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Shouldn't this be War Of 1812?
Yep, which is why it's currently on Useful Notes Pages In Main. If you want to move it, feel free to do so - a detailed guide is on How to Move a Page.
It's seems this topic is ripe with anti-Americanism and Canadian historical revisionism, as well as the over-blowing of certain aspects.
It also needs a good read through for spelling and grammatical errors.
ALL the impressed were deserters from the Royal Navy? There is no conceivable way that they could prove that, and if there is, it should certainly have links to sources laying such claims.
The war was about annexing Canada? The primary figure heads of the US at the time hinted at the secondary possibility of its annexation, but was not at all the primary cause for it, it was for ending impressment upon its sailors, ending the arming of natives for striking against American settlers, and the large trade restrictions by Britain, all of which was achieved, leaving aside Canadian annexation.
"if the war had dragged on another few months and the Cabinet had deemed it worthwhile to take New Orleans back, the relatively small and over-stretched US Army would not have been able to defend the town."
That quote from the main body of text is patently false, as the US had begun to win major victories towards the end of the war and many agree that the casualties inflicted by the US onto the British eliminated any major possible invasion afterward. It becomes even more false if you add in the fact that the forced autonomy Britain pushed the US into by cutting off sea-trade, greatly increased the US's manufacturing capabilities and led to an increase in its economy and self-sufficiency.
Then it goes on again, further down, trying to minimalize the effort of the US's navy, downplaying them by making them seem like "glorified opportunists", even though the US navy distinguished itself several times in larger scale pitched naval battles.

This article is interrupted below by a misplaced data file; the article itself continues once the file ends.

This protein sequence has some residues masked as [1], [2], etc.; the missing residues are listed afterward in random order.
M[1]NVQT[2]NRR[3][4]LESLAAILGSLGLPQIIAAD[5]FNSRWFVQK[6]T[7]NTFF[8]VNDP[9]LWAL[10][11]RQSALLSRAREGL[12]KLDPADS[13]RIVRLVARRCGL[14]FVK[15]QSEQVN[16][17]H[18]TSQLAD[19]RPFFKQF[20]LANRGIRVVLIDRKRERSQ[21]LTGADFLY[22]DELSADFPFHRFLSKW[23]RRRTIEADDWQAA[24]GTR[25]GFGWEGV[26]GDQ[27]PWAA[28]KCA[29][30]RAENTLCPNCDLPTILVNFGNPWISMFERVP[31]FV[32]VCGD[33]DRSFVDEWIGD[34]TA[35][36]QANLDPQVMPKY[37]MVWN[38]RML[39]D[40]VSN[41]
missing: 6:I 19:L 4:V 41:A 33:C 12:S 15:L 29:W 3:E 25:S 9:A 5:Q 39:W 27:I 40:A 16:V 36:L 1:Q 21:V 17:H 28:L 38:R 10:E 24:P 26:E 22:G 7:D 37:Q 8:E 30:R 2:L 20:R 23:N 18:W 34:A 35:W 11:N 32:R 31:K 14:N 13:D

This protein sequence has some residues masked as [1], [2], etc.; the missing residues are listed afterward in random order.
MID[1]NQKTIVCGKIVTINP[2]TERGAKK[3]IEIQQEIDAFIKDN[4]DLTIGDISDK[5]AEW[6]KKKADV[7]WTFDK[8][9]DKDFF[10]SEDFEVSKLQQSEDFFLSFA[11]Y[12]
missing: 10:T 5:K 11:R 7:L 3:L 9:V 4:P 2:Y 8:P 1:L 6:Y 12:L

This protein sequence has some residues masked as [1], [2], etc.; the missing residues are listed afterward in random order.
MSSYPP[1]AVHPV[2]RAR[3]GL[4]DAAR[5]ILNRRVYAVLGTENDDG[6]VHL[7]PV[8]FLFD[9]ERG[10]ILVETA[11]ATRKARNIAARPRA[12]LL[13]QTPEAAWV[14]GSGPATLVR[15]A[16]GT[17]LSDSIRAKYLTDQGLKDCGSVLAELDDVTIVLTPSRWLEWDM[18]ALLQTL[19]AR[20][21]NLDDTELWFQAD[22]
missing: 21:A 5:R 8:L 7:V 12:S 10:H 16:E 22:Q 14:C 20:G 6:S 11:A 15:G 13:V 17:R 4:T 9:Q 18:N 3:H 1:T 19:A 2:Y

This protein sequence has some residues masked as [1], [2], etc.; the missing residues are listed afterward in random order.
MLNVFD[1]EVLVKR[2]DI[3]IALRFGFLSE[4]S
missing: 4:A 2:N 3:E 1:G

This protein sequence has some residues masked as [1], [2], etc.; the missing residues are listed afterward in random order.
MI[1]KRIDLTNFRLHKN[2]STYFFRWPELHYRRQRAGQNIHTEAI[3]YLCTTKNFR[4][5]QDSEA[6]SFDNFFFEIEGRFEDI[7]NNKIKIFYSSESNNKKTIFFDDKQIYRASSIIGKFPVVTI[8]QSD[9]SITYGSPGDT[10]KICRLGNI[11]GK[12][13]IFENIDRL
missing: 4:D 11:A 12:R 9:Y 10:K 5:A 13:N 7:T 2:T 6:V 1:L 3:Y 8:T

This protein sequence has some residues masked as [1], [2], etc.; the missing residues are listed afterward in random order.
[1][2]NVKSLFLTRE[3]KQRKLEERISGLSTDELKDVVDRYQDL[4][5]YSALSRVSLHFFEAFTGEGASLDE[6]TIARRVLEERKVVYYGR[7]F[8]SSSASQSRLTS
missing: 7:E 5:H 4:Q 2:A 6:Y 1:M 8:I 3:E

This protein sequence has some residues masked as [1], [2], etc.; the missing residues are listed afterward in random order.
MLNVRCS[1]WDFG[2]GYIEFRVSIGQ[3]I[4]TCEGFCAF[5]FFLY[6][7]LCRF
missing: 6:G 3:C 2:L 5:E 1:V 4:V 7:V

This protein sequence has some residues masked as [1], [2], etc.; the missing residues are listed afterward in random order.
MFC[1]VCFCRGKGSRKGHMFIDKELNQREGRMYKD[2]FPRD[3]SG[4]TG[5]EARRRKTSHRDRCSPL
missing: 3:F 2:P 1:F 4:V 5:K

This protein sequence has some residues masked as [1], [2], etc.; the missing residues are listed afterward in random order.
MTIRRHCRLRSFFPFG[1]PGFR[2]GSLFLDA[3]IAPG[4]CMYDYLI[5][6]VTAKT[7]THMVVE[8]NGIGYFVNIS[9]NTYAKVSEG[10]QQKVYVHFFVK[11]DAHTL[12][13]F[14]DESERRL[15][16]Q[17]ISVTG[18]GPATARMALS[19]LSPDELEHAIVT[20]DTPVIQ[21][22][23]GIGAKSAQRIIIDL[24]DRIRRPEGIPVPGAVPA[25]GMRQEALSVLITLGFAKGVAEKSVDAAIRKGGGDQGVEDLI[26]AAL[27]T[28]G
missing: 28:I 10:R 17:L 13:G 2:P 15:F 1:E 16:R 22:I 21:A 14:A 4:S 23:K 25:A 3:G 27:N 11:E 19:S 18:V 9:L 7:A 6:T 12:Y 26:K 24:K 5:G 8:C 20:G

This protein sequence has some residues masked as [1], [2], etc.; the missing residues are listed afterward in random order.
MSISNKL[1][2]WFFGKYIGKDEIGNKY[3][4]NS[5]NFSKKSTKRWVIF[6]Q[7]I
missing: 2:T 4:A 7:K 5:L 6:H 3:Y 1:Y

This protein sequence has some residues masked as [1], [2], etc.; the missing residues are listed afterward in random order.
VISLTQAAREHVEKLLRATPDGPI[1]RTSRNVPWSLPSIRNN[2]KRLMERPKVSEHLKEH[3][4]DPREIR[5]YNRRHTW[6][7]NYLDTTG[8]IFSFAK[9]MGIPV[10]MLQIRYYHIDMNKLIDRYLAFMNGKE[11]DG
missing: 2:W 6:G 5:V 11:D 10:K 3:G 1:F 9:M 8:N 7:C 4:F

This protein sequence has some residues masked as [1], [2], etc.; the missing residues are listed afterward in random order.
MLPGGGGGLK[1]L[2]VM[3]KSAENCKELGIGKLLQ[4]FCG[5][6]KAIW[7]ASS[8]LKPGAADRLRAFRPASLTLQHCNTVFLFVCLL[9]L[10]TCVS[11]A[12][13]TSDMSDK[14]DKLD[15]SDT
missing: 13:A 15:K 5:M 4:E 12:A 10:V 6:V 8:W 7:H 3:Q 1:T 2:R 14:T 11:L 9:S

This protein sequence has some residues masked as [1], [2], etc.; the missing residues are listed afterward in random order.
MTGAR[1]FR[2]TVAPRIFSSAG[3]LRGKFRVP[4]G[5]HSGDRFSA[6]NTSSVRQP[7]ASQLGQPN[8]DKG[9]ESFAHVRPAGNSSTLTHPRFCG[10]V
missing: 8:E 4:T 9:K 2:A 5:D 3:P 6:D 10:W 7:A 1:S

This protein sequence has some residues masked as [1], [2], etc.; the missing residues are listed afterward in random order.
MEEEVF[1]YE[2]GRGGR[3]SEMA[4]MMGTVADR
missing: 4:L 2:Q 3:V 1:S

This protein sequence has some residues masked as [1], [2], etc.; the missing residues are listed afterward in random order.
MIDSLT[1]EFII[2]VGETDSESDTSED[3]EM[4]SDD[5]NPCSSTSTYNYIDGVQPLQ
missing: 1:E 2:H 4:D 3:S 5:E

I've also counted around 3 tropes that blatantly give the US a perceived general image of "losing" the war of 1812 even though her primary goals were met.
I'm not asking for someone to make it pro-American, but could some fact-checking and diminishing of this "pro-Canadian" view-point be established?
"An increase in its economy and self-sufficiency"? I took an entire course on this war, and no matter what documents you read, Canadian, British, or American, all involved agree that the USA was on the verge of economic collapse by the end of the war. The American Secretary of the Treasury was in a panic, with banks defaulting, loans not being repayed, and the government being all but out of money. The loss of trade with Europe and the BNA was devastating, and I can link you to Canadian and American books alike that will tell you that.
As to the business about the annexation of Canada...whatever their reasons for going to war in the first place, Madison and his Cabinet did put the annexation of Canada on their to-do list. There were repeated calls in Congress for the annexation, and when Hull arrived in the Canadas the first thing he did was try to convince Canadians that they should want to be part of the USA. Had the Americans won (as in achieved a smashing victory), the Canadas very likely would have been integrated into the USA.